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Can a Broken Big Toe Later Cause Pain in the Leg?

author image Brian Connolly
Based in the Appalachian Mountains, Brian Connolly is a certified nutritionist and has been writing professionally since 2000. He is a licensed yoga and martial arts instructor whose work regularly appears in “Metabolism,” “Verve” and publications throughout the East Coast. Connolly holds advanced degrees from the University of North Carolina, Asheville and the University of Virginia.
Can a Broken Big Toe Later Cause Pain in the Leg?
Although unlikely, it is possible that a big toe fracture can harm your medial plantar nerve, causing pain to your leg. Photo Credit Creatas Images/Creatas/Getty Images

Broken toes are surprisingly common injuries that can take between four and six weeks to heal. Depending on the severity of your break, the medial plantar nerve in your big toe may have been injured, resulting in pain or numbness in your ankle and leg. Since the nerve typically heals alongside the bone, most cases of leg or ankle pain subside after the big toe is fully healed.


Big toe fractures are among the most problematic of toe injuries, and may require a cast or surgery to keep it immobilized while healing, according to MayoClinic.com. Although simple fractures usually heal without incident, severe cases can increase your risk of developing a deformity or infection. If a big toe fracture does not heal properly, it can become vulnerable to osteoarthritis in the future. Although the nerve in the big toe is generally protected once the toe heals, improper healing may cause lingering pain symptoms.

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Broken Toe and Leg Pain

The medial plantar nerve is the primary source of feeling and sensation to the big toe. According to the Sports MD website, it branches of the larger posterior tibial nerve located above and behind the ankle. From here, the nerve moves up your leg and to your spine along with the sciatic and other nerves. Due to the complexity of the nervous system, it is possible that an improperly healed medial plantar nerve can cause sensations of numbness, tingling or slight pain in the leg. This is only common in special cases, however, and your leg pain should be checked by a doctor for an accurate diagnosis.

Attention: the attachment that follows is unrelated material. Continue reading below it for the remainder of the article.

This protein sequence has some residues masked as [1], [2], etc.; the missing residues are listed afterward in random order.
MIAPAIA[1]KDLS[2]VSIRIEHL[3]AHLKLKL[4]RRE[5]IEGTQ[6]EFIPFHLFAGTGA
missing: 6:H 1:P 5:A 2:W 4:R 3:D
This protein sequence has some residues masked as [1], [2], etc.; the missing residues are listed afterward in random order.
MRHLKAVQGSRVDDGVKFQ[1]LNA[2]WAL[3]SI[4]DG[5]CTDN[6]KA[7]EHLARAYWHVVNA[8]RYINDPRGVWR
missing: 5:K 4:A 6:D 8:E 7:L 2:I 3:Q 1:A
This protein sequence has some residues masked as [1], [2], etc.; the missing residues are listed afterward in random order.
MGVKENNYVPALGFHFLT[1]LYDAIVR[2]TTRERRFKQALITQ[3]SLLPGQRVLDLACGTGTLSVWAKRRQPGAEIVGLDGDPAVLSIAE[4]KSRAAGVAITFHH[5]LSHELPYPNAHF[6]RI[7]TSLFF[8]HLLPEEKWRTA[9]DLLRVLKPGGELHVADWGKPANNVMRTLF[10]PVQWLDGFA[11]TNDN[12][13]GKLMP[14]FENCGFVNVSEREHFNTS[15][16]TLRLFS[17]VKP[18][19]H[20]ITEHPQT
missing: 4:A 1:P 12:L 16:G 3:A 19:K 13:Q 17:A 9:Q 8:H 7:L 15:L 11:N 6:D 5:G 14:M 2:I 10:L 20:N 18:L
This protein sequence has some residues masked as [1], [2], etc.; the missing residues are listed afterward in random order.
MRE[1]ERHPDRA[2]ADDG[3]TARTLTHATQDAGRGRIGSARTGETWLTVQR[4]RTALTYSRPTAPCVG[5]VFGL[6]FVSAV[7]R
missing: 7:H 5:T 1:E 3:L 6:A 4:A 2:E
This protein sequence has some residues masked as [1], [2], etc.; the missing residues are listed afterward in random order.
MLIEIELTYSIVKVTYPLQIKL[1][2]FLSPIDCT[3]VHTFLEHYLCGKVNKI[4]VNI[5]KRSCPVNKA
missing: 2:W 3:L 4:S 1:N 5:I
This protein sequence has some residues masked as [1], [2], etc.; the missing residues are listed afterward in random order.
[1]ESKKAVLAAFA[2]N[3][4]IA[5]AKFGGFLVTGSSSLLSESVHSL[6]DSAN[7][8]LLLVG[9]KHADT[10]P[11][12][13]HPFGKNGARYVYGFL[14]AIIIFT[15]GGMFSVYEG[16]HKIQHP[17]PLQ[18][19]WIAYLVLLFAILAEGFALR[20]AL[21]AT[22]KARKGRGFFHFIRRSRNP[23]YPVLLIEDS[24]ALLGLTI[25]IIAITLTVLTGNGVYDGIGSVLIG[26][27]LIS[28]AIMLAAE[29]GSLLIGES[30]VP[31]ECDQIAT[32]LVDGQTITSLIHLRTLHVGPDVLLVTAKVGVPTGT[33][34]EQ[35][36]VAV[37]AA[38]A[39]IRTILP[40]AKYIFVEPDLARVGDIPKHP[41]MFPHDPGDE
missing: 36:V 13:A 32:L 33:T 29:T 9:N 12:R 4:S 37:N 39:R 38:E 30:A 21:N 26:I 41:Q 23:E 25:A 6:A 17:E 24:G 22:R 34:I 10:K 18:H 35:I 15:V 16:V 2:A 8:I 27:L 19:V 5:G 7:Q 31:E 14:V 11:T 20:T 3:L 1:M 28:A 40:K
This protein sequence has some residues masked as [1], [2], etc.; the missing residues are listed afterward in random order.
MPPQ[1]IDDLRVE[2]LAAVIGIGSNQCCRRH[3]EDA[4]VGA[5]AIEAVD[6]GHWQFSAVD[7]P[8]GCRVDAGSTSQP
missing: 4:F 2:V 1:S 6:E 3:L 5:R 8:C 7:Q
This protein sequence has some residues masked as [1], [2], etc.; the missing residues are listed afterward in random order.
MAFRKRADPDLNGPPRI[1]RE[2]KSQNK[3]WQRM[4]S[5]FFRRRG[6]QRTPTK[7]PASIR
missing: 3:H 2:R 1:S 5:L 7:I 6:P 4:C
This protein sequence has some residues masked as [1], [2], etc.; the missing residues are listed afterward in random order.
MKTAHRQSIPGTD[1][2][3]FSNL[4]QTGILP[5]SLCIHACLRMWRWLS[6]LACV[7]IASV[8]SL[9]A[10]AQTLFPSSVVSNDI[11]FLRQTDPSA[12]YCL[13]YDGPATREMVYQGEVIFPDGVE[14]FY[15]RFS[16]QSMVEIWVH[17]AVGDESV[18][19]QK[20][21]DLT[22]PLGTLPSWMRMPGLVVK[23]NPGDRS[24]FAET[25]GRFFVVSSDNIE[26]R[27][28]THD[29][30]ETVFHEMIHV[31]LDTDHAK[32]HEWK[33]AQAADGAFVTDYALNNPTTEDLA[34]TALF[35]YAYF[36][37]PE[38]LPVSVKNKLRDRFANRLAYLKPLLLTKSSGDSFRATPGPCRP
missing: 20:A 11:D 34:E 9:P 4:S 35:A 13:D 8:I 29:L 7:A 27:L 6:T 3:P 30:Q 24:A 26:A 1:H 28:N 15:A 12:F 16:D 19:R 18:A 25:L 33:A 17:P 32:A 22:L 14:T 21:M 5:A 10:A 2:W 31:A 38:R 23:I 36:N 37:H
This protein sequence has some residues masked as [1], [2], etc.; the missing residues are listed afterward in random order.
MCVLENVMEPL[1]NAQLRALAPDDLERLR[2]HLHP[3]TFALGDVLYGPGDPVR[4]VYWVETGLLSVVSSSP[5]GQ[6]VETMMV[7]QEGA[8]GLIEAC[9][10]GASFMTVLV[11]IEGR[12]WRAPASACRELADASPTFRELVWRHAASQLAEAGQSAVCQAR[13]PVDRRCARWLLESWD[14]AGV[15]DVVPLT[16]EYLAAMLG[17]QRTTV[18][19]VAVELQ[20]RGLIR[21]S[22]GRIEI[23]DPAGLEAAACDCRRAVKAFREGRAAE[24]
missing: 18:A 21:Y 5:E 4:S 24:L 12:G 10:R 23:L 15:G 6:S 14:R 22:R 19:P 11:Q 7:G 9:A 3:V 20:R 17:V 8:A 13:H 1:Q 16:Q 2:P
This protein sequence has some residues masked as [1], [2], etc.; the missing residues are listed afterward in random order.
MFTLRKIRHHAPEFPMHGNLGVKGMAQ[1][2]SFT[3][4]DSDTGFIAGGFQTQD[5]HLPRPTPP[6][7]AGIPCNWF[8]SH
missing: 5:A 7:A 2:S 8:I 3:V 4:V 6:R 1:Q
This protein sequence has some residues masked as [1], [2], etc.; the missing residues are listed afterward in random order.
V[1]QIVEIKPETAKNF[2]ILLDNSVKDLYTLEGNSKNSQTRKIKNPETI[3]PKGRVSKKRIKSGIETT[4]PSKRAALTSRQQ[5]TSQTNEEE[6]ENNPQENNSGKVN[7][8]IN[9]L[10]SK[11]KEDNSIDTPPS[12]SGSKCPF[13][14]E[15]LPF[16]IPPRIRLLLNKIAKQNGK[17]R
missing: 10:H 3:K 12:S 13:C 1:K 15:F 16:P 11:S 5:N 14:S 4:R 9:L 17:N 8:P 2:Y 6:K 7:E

Elevation and ice are the most common home treatments for reducing the swelling and pain of a toe fracture. Your doctor may recommend immobilization techniques such as buddy taping, casting or a stiff-bottomed shoe to help support your big toe as it knits back together. If the broken fragments don’t fit snugly together, your doctor may be required to manipulate the pieces back into their proper positions using a process called reduction. Most doctors will request an x-ray for patients suffering from serious big toe injuries, which will help identify the extent of nerve and bone damage caused by the fracture.

Safety Concerns

Talk to your doctor if you still experience pain or other symptoms in your toe, ankle or leg. Most likely, your doctor will schedule a follow-up x-ray to determine if your symptoms are stemming from improper healing. In serious cases, your big toe may require surgical procedures that use pins, plates or screws to maintain proper bone alignment during healing.

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